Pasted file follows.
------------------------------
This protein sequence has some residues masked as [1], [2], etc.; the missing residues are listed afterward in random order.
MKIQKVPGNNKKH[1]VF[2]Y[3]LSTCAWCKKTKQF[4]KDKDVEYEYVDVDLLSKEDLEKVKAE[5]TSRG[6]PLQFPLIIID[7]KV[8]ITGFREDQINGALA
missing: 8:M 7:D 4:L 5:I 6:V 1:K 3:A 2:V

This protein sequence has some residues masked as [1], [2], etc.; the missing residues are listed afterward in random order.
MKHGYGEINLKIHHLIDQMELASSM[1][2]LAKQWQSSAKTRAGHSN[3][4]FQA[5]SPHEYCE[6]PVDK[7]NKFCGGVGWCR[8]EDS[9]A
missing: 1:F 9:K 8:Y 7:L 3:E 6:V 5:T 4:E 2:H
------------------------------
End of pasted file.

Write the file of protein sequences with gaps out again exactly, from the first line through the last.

This protein sequence has some residues masked as [1], [2], etc.; the missing residues are listed afterward in random order.
MKIQKVPGNNKKH[1]VF[2]Y[3]LSTCAWCKKTKQF[4]KDKDVEYEYVDVDLLSKEDLEKVKAE[5]TSRG[6]PLQFPLIIID[7]KV[8]ITGFREDQINGALA
missing: 8:M 7:D 4:L 5:I 6:V 1:K 3:A 2:V

This protein sequence has some residues masked as [1], [2], etc.; the missing residues are listed afterward in random order.
MKHGYGEINLKIHHLIDQMELASSM[1][2]LAKQWQSSAKTRAGHSN[3][4]FQA[5]SPHEYCE[6]PVDK[7]NKFCGGVGWCR[8]EDS[9]A
missing: 1:F 9:K 8:Y 7:L 3:E 6:V 5:T 4:E 2:H